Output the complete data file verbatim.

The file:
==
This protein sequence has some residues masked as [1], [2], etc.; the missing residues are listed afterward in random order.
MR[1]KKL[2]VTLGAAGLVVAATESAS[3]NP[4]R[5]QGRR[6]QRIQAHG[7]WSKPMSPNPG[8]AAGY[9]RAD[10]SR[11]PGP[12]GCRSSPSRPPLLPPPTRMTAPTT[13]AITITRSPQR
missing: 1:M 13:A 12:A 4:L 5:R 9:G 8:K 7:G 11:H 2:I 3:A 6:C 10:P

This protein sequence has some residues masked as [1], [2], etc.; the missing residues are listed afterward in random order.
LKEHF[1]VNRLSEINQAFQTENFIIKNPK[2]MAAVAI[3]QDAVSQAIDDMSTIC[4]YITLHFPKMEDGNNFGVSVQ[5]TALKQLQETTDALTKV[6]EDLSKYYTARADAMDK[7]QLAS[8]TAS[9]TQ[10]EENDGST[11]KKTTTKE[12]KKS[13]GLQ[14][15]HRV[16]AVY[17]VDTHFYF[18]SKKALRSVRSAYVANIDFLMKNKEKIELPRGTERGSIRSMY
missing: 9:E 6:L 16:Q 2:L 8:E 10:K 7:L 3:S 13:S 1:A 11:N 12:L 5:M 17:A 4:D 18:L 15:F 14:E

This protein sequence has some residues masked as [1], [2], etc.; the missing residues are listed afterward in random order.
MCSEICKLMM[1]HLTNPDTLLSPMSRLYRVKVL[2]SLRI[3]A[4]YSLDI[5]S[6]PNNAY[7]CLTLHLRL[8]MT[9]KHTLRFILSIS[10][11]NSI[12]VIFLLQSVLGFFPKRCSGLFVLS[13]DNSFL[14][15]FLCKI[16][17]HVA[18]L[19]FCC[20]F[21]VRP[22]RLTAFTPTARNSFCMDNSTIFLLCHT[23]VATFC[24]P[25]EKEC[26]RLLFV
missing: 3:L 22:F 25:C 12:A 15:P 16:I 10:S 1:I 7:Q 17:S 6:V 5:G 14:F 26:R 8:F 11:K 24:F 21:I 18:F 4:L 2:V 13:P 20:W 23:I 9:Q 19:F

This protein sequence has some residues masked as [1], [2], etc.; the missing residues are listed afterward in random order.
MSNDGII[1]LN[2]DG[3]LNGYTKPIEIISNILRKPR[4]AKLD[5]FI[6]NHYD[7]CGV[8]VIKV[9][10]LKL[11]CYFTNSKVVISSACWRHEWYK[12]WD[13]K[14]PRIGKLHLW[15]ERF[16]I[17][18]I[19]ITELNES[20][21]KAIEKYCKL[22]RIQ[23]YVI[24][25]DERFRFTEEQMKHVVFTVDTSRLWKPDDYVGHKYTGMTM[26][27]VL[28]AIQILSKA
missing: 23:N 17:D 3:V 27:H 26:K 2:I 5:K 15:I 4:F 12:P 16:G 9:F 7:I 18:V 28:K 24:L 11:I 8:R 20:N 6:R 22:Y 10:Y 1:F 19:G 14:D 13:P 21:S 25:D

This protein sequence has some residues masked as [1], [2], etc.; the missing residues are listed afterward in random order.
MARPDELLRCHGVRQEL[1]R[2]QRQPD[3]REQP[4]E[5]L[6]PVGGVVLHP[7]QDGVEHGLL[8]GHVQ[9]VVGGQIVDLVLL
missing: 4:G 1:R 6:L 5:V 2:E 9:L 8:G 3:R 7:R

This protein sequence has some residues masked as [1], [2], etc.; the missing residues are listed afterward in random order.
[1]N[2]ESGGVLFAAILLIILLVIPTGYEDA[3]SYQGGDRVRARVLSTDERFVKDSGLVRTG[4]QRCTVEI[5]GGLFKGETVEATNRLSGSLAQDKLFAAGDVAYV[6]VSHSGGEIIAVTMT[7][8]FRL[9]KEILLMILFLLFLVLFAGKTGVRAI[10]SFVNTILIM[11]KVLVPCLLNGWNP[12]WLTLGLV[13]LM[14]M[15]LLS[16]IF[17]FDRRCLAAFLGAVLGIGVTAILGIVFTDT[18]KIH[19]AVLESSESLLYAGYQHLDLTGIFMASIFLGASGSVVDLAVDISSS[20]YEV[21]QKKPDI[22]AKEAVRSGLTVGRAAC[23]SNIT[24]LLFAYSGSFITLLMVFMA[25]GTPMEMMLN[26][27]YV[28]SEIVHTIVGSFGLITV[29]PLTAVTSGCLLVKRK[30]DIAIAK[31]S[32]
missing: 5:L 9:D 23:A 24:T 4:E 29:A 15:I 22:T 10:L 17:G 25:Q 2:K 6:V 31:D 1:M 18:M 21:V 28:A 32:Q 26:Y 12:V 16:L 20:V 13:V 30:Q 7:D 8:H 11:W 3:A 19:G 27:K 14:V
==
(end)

This protein sequence has some residues masked as [1], [2], etc.; the missing residues are listed afterward in random order.
MR[1]KKL[2]VTLGAAGLVVAATESAS[3]NP[4]R[5]QGRR[6]QRIQAHG[7]WSKPMSPNPG[8]AAGY[9]RAD[10]SR[11]PGP[12]GCRSSPSRPPLLPPPTRMTAPTT[13]AITITRSPQR
missing: 1:M 13:A 12:A 4:L 5:R 9:G 8:K 7:G 11:H 2:I 3:A 6:C 10:P

This protein sequence has some residues masked as [1], [2], etc.; the missing residues are listed afterward in random order.
LKEHF[1]VNRLSEINQAFQTENFIIKNPK[2]MAAVAI[3]QDAVSQAIDDMSTIC[4]YITLHFPKMEDGNNFGVSVQ[5]TALKQLQETTDALTKV[6]EDLSKYYTARADAMDK[7]QLAS[8]TAS[9]TQ[10]EENDGST[11]KKTTTKE[12]KKS[13]GLQ[14][15]HRV[16]AVY[17]VDTHFYF[18]SKKALRSVRSAYVANIDFLMKNKEKIELPRGTERGSIRSMY
missing: 9:E 6:L 16:Q 2:L 8:E 10:K 7:L 3:S 13:S 1:A 11:N 12:L 5:M 17:A 4:D 18:L 15:F 14:E

This protein sequence has some residues masked as [1], [2], etc.; the missing residues are listed afterward in random order.
MCSEICKLMM[1]HLTNPDTLLSPMSRLYRVKVL[2]SLRI[3]A[4]YSLDI[5]S[6]PNNAY[7]CLTLHLRL[8]MT[9]KHTLRFILSIS[10][11]NSI[12]VIFLLQSVLGFFPKRCSGLFVLS[13]DNSFL[14][15]FLCKI[16][17]HVA[18]L[19]FCC[20]F[21]VRP[22]RLTAFTPTARNSFCMDNSTIFLLCHT[23]VATFC[24]P[25]EKEC[26]RLLFV
missing: 3:L 22:F 25:C 12:A 15:P 16:I 10:S 1:I 7:Q 17:S 6:V 5:G 14:F 26:R 8:F 11:K 24:F 21:I 18:F 4:L 2:V 13:P 20:W 23:I 9:Q 19:F

This protein sequence has some residues masked as [1], [2], etc.; the missing residues are listed afterward in random order.
MSNDGII[1]LN[2]DG[3]LNGYTKPIEIISNILRKPR[4]AKLD[5]FI[6]NHYD[7]CGV[8]VIKV[9][10]LKL[11]CYFTNSKVVISSACWRHEWYK[12]WD[13]K[14]PRIGKLHLW[15]ERF[16]I[17][18]I[19]ITELNES[20][21]KAIEKYCKL[22]RIQ[23]YVI[24][25]DERFRFTEEQMKHVVFTVDTSRLWKPDDYVGHKYTGMTM[26][27]VL[28]AIQILSKA
missing: 23:N 17:D 3:V 27:H 26:K 2:I 5:K 15:I 4:F 12:P 16:G 9:F 7:I 18:V 28:K 24:L 11:I 8:R 20:N 6:R 22:Y 10:Y 1:F 19:G 14:D 13:P 21:S 25:D

This protein sequence has some residues masked as [1], [2], etc.; the missing residues are listed afterward in random order.
MARPDELLRCHGVRQEL[1]R[2]QRQPD[3]REQP[4]E[5]L[6]PVGGVVLHP[7]QDGVEHGLL[8]GHVQ[9]VVGGQIVDLVLL
missing: 4:G 1:R 6:L 5:V 2:E 9:L 8:G 3:R 7:R

This protein sequence has some residues masked as [1], [2], etc.; the missing residues are listed afterward in random order.
[1]N[2]ESGGVLFAAILLIILLVIPTGYEDA[3]SYQGGDRVRARVLSTDERFVKDSGLVRTG[4]QRCTVEI[5]GGLFKGETVEATNRLSGSLAQDKLFAAGDVAYV[6]VSHSGGEIIAVTMT[7][8]FRL[9]KEILLMILFLLFLVLFAGKTGVRAI[10]SFVNTILIM[11]KVLVPCLLNGWNP[12]WLTLGLV[13]LM[14]M[15]LLS[16]IF[17]FDRRCLAAFLGAVLGIGVTAILGIVFTDT[18]KIH[19]AVLESSESLLYAGYQHLDLTGIFMASIFLGASGSVVDLAVDISSS[20]YEV[21]QKKPDI[22]AKEAVRSGLTVGRAAC[23]SNIT[24]LLFAYSGSFITLLMVFMA[25]GTPMEMMLN[26][27]YV[28]SEIVHTIVGSFGLITV[29]PLTAVTSGCLLVKRK[30]DIAIAK[31]S[32]
missing: 5:L 9:D 23:A 24:T 4:E 29:A 15:I 22:T 10:L 17:G 25:Q 2:K 6:V 31:D 1:M 18:M 21:V 28:A 32:Q 26:Y 12:V 16:L 20:V 13:V 30:Q 7:D 8:H 11:W 3:A 19:G 27:K 14:V